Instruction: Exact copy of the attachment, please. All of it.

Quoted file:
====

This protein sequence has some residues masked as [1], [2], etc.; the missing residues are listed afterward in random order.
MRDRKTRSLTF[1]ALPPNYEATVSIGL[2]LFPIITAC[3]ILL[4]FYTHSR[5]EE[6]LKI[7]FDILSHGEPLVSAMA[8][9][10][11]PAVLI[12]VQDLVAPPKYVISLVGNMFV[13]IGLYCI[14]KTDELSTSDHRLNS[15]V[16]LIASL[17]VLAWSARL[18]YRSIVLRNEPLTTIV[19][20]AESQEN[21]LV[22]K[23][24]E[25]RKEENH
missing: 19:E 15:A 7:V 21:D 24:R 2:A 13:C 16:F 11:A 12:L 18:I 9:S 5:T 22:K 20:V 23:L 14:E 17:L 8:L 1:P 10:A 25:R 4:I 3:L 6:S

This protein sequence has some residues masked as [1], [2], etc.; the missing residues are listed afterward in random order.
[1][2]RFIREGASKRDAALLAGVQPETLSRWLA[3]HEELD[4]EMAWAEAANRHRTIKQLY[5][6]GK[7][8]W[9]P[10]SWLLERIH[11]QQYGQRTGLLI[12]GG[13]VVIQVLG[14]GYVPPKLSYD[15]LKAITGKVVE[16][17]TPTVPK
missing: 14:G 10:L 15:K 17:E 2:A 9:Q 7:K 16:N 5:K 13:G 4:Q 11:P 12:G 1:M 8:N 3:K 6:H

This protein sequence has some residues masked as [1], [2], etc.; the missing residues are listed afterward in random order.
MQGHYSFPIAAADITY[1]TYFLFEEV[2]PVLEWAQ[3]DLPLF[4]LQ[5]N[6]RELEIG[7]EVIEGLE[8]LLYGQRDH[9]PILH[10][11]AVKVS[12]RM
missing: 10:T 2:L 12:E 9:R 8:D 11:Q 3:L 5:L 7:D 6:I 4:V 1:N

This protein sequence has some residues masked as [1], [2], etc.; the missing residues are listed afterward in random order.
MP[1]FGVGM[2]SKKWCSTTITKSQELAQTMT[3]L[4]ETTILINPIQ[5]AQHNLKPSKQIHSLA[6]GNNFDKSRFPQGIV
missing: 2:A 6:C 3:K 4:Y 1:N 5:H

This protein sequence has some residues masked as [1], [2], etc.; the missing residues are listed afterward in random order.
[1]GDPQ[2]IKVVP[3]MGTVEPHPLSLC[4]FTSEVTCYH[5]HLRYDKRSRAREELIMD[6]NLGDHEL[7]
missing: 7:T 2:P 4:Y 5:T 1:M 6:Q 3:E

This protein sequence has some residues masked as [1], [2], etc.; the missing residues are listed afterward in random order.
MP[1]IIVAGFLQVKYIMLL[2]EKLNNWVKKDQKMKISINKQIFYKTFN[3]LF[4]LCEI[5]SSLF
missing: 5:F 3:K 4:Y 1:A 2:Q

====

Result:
This protein sequence has some residues masked as [1], [2], etc.; the missing residues are listed afterward in random order.
MRDRKTRSLTF[1]ALPPNYEATVSIGL[2]LFPIITAC[3]ILL[4]FYTHSR[5]EE[6]LKI[7]FDILSHGEPLVSAMA[8][9][10][11]PAVLI[12]VQDLVAPPKYVISLVGNMFV[13]IGLYCI[14]KTDELSTSDHRLNS[15]V[16]LIASL[17]VLAWSARL[18]YRSIVLRNEPLTTIV[19][20]AESQEN[21]LV[22]K[23][24]E[25]RKEENH
missing: 19:E 15:A 7:V 21:D 24:R 2:A 13:C 16:F 11:A 12:L 18:I 9:S 5:T 22:K 20:V 23:L 14:E 17:L 8:L 1:P 10:A 25:R 4:I 3:L 6:S

This protein sequence has some residues masked as [1], [2], etc.; the missing residues are listed afterward in random order.
[1][2]RFIREGASKRDAALLAGVQPETLSRWLA[3]HEELD[4]EMAWAEAANRHRTIKQLY[5][6]GK[7][8]W[9]P[10]SWLLERIH[11]QQYGQRTGLLI[12]GG[13]VVIQVLG[14]GYVPPKLSYD[15]LKAITGKVVE[16][17]TPTVPK
missing: 14:G 10:L 15:K 17:E 2:A 9:Q 7:K 16:N 5:K 13:G 4:Q 11:P 12:G 1:M 8:N 3:K 6:H

This protein sequence has some residues masked as [1], [2], etc.; the missing residues are listed afterward in random order.
MQGHYSFPIAAADITY[1]TYFLFEEV[2]PVLEWAQ[3]DLPLF[4]LQ[5]N[6]RELEIG[7]EVIEGLE[8]LLYGQRDH[9]PILH[10][11]AVKVS[12]RM
missing: 10:T 2:L 12:E 9:R 8:D 11:Q 3:L 5:L 7:D 6:I 4:V 1:N

This protein sequence has some residues masked as [1], [2], etc.; the missing residues are listed afterward in random order.
MP[1]FGVGM[2]SKKWCSTTITKSQELAQTMT[3]L[4]ETTILINPIQ[5]AQHNLKPSKQIHSLA[6]GNNFDKSRFPQGIV
missing: 2:A 6:C 3:K 4:Y 1:N 5:H

This protein sequence has some residues masked as [1], [2], etc.; the missing residues are listed afterward in random order.
[1]GDPQ[2]IKVVP[3]MGTVEPHPLSLC[4]FTSEVTCYH[5]HLRYDKRSRAREELIMD[6]NLGDHEL[7]
missing: 7:T 2:P 4:Y 5:T 1:M 6:Q 3:E

This protein sequence has some residues masked as [1], [2], etc.; the missing residues are listed afterward in random order.
MP[1]IIVAGFLQVKYIMLL[2]EKLNNWVKKDQKMKISINKQIFYKTFN[3]LF[4]LCEI[5]SSLF
missing: 5:F 3:K 4:Y 1:A 2:Q